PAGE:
Getting Red-Pilled on FOSS

One of my new projects for the year –> a switch to as much free/libre/FOSS software as possible.

Here’s 4 reasons why you should get red-pilled on FOSS with me…

  1. Standardization - proprietary software has all sort of compatibility problems. I try my best to be ecosystem agnostic, but proprietary software tends to make this difficult. For example, I recently tried to migrate all of my writing out of Ulysses and into Obsidian, but Ulysses has a proprietary file format (i.e, they don’t want to make migration easy). Even though it stores my data in my own iCloud account, there’s no way to access it. With FOSS, standards are just that – standards.
  2. Privacy - my private information is all over the internet in various locked servers owned by Google, Amazon, and others. In addition to the things I put there, these companies also collect tons of telemetry data about my usage habits. They probably know more about you than you know about you.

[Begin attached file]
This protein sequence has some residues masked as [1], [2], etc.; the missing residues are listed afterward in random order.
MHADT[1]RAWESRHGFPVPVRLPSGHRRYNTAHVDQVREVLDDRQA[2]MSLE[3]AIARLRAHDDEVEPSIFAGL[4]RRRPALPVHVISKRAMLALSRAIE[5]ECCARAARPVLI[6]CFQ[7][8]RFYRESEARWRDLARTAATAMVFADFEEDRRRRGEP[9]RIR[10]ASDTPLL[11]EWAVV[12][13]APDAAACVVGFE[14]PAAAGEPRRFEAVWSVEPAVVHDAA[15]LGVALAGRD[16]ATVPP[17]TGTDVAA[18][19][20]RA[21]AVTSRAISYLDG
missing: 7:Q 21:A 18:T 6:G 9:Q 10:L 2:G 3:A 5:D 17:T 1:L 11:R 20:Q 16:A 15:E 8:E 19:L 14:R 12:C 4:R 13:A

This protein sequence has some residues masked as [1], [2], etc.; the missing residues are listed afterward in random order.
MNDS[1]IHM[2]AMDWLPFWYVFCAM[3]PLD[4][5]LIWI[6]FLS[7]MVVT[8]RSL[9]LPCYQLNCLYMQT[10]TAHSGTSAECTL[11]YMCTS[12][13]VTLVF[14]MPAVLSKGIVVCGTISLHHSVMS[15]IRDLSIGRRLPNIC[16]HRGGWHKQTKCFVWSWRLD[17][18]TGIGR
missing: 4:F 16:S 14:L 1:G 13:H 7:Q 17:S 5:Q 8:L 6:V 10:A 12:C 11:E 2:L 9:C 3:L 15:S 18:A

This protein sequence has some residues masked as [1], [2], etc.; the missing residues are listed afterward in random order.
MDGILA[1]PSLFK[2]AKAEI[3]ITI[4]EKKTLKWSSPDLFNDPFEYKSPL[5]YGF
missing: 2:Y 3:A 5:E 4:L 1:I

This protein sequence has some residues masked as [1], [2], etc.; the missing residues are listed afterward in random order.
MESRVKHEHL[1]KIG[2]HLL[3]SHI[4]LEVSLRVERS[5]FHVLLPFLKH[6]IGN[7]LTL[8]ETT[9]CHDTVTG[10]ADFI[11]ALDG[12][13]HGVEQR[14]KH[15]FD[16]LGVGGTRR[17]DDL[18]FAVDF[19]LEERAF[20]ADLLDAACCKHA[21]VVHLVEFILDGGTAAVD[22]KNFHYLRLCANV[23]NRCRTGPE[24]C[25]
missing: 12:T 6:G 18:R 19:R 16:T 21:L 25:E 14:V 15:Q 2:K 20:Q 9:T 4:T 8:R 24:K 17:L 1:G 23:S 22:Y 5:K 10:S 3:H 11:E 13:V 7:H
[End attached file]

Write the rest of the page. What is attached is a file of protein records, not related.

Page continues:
3. Censorship - gatekeeping is inherently more difficult for companies using FOSS. If a company begins to censor users, their software can simply be forked. Mozilla, the company that oversees the development of Firefox, can try to censor, but the alternatives like LibreWolf and IceCat make this effort fruitless.
  4. Ownership - proprietary software produces artificial scarcity. If I buy a house, I can do pretty much whatever I want with it. I decide who comes in and out, what color to paint it, and what kinds of activities are allowed in it. But if I buy proprietary software, I can’t do any of that. Maybe I can adjust some settings, but otherwise it’s up to the developers. See Discord’s abysmal privacy standards as an example:

So this year, I’m doing what I can to make the switch. If you want to join me, a good place to start is (just filter for open-source). In the coming weeks/months, I’ll be posting some of the alternatives that I’ve decided on and why. I’ll be adding my changes to my pinned tweet.

Also, you should definitely listen to this TedxTalk from Richard Stallman, the creator of GNU and the founder of this movement. (He’s an odd cat with some odd views, but he’s right about this.)